A powerful sorcerer. A forgotten past. Hellequin is back, and the end is near.
A terrible storm is brewing in London, and Nathan Garrett, the sorcerer known as Hellequin, is the only one who can stop it.
But his enemies have other plans. Harnessing the power of an ancient stone tablet, they cast Nate and his allies into another realm, where a bloody conflict rages between creatures twisted by magic. Meanwhile, with his friends' lives in danger, Nate must put centuries of differences aside, and place his trust in one of his greatest foes.
Time is running out. Trapped and outnumbered, Nate must use all his wits and power to survive and find his way home before his enemies start a war that could destroy everything he holds close. Welcome to the penultimate chapter of the Hellequin Chronicles.
©2016 Steve McHugh. (P)2016 Brilliance Audio, all rights reserved.
Good book but let down by a change in narrator. The narrator used is 'good' but a change in the way words and names are pronounced after 5 books is jarring and some how made Nate sound whiny rather than badass.
Overall this was an enjoyable listen and the story generally moved along well.
First thing though is that the narrator has changed from the one that has done the previous 5 novels. If you haven't listened to the previous novel in some time you might not notice but if you are listening one after the other you of course will be jarred by the change. The new narrator does a credible job and is fine.
The novel itself continues the various plot lines and resolves a few while starting up some more and ends with you wanting the release of the next one.
One bad habit that seemed especially noticeable in this release was the use of villians answering questions to advance the plot. Nate and his group would find some villain and ask them why they are doing something and generally get an answer or if not they would fight a bit and ask their questions and get some answers. It really did not seem very plausible and felt more like a plot device to advance the information and story.
The similarities of the spell scrolls and the sorcerers nightmares seems obvious though Nate did not pick up on it but it will undoubtedly be a part of the next story.
If you have made it this far in the series then this novel will easily met your expectations.
I just love Steve Mchugh's hellequin series can't wait for more. Anyone that likes sci fi id really recommend these books
I didn't like the change at first but after 30 minutes or so I got used to it and by the end of the book I was happy with the new reader and the story. Great new story although now we have to wait for the next book.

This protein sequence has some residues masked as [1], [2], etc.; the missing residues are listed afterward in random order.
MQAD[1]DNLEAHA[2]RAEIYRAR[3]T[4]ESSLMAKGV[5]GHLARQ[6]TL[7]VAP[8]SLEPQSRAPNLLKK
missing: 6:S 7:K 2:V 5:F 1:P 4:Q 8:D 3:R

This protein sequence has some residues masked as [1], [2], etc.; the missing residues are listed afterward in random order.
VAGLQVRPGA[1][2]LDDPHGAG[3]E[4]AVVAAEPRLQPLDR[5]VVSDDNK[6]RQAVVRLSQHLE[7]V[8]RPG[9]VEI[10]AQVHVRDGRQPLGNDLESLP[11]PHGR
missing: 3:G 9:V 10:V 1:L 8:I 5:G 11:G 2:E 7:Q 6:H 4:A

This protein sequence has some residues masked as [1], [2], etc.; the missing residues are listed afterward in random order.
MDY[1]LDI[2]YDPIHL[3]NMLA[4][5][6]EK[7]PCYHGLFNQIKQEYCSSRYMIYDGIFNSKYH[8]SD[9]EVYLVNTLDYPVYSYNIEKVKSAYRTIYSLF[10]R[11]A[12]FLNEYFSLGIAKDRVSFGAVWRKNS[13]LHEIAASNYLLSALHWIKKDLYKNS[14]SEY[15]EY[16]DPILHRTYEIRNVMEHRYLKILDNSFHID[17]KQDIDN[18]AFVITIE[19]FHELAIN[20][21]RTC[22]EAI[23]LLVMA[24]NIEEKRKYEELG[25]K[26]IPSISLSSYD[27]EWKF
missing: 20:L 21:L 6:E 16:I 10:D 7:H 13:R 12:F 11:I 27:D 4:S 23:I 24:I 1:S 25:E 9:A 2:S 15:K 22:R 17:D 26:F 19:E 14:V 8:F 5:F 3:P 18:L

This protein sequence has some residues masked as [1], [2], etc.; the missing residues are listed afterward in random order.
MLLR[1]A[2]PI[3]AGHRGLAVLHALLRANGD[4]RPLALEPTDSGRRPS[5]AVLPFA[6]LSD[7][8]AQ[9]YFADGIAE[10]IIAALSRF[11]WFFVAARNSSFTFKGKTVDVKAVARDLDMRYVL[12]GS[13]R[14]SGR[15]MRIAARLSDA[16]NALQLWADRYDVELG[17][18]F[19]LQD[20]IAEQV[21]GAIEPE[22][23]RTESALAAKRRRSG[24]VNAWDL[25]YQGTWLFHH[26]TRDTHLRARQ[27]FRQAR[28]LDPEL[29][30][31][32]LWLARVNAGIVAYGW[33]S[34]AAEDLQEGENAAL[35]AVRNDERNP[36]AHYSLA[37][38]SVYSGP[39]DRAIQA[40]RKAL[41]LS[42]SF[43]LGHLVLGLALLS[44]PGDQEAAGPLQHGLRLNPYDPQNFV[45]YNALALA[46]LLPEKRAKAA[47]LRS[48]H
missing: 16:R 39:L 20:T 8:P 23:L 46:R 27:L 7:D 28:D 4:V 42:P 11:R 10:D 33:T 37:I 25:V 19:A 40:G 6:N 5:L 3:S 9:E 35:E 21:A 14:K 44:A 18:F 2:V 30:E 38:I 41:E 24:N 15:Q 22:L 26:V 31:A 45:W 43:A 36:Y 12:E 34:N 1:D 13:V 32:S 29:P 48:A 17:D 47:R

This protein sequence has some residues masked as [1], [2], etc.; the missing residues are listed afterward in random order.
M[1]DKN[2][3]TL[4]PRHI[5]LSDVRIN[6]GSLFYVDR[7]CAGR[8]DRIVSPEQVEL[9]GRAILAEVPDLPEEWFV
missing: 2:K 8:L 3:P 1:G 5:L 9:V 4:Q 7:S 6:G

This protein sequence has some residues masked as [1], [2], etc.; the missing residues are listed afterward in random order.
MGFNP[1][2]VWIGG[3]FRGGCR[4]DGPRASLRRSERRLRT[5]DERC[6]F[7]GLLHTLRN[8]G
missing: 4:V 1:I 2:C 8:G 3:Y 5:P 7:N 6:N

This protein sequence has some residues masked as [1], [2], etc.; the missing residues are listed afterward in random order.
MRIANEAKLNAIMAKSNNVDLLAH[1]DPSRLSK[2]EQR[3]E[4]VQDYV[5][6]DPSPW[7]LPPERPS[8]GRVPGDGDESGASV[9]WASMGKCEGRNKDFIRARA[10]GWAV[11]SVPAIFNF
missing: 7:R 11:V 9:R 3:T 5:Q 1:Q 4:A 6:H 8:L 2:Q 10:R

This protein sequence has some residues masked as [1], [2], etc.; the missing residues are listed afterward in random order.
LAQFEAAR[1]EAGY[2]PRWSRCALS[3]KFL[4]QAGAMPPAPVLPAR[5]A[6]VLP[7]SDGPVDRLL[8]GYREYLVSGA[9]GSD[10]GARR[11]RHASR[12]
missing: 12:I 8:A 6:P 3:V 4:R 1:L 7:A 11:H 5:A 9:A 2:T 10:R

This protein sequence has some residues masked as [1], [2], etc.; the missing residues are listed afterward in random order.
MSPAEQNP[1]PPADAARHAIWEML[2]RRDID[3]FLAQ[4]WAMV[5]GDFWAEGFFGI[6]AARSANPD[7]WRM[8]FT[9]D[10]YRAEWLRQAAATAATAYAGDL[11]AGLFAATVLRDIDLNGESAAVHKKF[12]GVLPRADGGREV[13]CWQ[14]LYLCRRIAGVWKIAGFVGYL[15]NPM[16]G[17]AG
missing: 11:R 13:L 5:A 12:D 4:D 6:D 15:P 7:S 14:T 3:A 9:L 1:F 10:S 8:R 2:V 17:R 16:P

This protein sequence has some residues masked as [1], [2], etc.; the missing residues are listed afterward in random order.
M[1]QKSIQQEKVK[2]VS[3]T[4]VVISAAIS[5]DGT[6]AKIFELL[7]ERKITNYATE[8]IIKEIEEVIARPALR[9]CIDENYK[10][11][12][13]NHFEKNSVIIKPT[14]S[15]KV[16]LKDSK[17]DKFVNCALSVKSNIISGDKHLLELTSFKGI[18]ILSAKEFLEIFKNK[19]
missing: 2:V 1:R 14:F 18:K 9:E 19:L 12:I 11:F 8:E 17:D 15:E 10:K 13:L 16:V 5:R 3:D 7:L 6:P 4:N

And the plot thickens, great story, I has to get used to the new narrator but he does an amazing job. Can't wait for next installment.
This should only be read by people who have read the other books in the Hellequin series. It is by no means a stand alone novel, in fact if I had started with this book I would have given up on the whole endeavour.
The story was great with lots of twists and turns, character upgrades and magic battles. However the language used to describe all this good stuff was bland at best and childish at worst. Almost every line of dialogue sounded as if it was lifted from a cheesy 80's cop movie. Some of the characters seemed to have been cut out of the same genre. Very few characters were anything other than pure evil or pure good, demonstrating all of the prerequisite 'goody' qualities such as righteous indignation, heroic self-blame for events which weren't their fault and of course winning every verbal exchange with a sparkling wit.
Although I have not been particularly positive about this book I reiterate that the plot is very good and is a brilliant development to the Hellequin universe. If I had to guess I would say that the writer rushed to finish it so had little time to come up with anything original beyond the plot itself. If you like the books it's worth a listen, if you haven't heard any of the others, stop wasting your time by reading this rambling review and purchase Crimes Against Magic, it's far better and introduces the Hellequin in all his glory. .
This series gets better and better as time goes on great characters more twists and the time just flies by listening to the book.
I generally hate narrator changes. This change wasn't as bad as others, but it still wasn't a good thing. Often the narrator made Nate sound like one of the female characters. It was I'd having a high pitch question be followed by Nate asked. Otherwise the narrator was good.
Otherwise I liked the book. I'm not where I'd place the book in comparison to the rest of the series, mainly because the narrator took some of the joy out of it. These books are always full of plot holes and yet are fun enough that we joyfully go along with it. This one is no exception. Fun, action packed, with enough emotion and wit to keep ones mind away from the flaws. I'm good with it. They don't pretend to be anything else. And, the originality is great.